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Keynote

Brain-Inspired Computing

Massimiliano Versace

Department of Cognitive and Neural Systems, and Center of Excellence for Learning in Education, Science, and Technology, Boston University, Boston, MA 02215

Abstract: At this point in time and in the foreseeable future, convergent advances in neural modeling, neuroinformatics, neuromorphic engineering, materials science, and computer science will enable the study and manufacturing of novel computer architectures. These new architectures are not only promising in helping overcome Moore's law imminent failure, but will also open the door to large-scale neural modeling research and applications. This talk focuses on memristor-based bio-inspired computing devices and models scalable to biological levels. These devices, realized in the context of the DARPA sponsored SyNAPSE (Systems of Neuromorphic Adaptive Plastic Scalable Electronics) project, promise to advance our understanding of how simulated and robotic agents with whole-brain systems learn to interact with their environment, and to create innovative technological applications to impact general-purpose computing and mobile robotics.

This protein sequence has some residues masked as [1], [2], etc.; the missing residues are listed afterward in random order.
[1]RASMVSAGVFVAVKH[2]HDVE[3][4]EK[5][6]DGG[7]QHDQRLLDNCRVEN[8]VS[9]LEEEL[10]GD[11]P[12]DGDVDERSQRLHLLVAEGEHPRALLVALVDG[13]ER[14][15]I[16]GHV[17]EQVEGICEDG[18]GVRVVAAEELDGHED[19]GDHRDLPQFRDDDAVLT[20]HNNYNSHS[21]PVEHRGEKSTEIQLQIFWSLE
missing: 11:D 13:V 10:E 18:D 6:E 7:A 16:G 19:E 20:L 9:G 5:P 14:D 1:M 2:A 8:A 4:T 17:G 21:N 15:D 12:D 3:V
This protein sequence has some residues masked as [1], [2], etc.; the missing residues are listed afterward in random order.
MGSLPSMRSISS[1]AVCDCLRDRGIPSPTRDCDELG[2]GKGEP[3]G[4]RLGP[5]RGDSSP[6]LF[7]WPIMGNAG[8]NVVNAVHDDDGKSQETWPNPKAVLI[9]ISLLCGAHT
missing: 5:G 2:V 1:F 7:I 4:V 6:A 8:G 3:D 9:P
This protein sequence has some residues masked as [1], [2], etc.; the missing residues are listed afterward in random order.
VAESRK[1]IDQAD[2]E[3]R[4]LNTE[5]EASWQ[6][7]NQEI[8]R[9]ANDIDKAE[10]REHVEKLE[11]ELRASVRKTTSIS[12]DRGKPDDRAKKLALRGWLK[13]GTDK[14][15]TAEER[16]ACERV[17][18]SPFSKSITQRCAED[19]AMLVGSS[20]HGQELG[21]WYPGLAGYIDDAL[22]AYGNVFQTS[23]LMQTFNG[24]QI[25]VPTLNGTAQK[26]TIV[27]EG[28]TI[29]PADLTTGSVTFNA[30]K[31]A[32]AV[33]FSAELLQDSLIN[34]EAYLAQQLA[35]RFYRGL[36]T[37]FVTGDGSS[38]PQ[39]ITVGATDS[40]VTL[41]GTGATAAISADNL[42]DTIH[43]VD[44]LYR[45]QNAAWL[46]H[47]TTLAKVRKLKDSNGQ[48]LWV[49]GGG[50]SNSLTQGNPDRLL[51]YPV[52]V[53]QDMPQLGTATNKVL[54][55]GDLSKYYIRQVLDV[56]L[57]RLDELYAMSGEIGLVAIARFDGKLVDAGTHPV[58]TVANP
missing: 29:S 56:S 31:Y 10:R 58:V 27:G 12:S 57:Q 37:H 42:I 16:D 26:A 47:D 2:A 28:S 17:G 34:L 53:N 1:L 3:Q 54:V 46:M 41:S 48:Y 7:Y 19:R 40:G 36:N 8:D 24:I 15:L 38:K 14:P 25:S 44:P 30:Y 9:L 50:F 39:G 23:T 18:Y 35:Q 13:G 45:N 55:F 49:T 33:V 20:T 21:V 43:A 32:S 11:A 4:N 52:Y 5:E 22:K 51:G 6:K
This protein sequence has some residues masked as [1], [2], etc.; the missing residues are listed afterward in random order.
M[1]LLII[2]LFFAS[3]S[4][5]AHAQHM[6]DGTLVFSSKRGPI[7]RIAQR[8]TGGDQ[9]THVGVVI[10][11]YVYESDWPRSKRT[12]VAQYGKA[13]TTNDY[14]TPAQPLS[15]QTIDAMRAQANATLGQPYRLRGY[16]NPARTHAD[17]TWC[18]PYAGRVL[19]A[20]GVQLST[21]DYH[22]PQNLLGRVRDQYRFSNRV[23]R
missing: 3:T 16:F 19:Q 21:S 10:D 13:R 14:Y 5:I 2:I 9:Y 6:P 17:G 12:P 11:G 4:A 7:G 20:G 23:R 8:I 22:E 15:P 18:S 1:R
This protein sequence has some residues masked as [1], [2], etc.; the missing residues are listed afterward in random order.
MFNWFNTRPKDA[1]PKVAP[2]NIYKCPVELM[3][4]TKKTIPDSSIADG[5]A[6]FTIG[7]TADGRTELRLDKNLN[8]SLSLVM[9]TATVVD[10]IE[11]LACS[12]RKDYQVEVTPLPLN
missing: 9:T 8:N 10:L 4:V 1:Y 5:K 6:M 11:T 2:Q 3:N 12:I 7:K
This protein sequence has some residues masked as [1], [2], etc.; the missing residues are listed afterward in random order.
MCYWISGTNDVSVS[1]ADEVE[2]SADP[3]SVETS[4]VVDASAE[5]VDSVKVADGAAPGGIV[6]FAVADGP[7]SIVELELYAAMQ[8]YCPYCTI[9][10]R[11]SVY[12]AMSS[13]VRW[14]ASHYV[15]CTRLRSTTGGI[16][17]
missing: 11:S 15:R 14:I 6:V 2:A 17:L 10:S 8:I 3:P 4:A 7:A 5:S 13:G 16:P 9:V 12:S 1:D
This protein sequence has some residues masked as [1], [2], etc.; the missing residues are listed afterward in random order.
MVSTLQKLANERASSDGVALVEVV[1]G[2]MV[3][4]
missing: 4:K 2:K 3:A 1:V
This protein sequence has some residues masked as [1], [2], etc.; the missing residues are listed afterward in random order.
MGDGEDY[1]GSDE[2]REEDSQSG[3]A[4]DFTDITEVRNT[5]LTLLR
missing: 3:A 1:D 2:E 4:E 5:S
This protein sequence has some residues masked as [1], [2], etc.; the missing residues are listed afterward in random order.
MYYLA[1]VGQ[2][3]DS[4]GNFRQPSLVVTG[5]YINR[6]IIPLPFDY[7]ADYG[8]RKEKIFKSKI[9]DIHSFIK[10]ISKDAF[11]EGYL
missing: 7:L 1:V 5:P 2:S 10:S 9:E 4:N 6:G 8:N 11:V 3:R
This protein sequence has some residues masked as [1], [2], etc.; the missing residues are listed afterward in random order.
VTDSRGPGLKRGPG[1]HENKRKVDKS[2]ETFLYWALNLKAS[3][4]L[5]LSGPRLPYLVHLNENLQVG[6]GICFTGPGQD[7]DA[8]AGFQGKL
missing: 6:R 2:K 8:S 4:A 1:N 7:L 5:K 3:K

Acknowledgments
Supported in part by CELEST, a National Science Foundation Science of Learning Center (NSF SBE-0354378) and Hewlett-Packard Company [under DARPA prime contract HR011-09-3-0001).

References
http://cns.bu.edu/nl/

Bio: Massimiliano Versace (PhD, Cognitive and Neural Systems, Boston University, 2007) is a Senior Research Scientist at the Department of Cognitive and Neural Systems at Boston University, Director of Neuromorphics Lab, and co-Director of Technology Outreach at the NSF Science of Learning Center CELEST: Center of Excellence for Learning in Education, Science, and Technology. He is a co-PI of the Boston University subcontract with Hewlett Packard in the DARPA Systems of Neuromorphic Adaptive Plastic Scalable Electronics (SyNAPSE) project.

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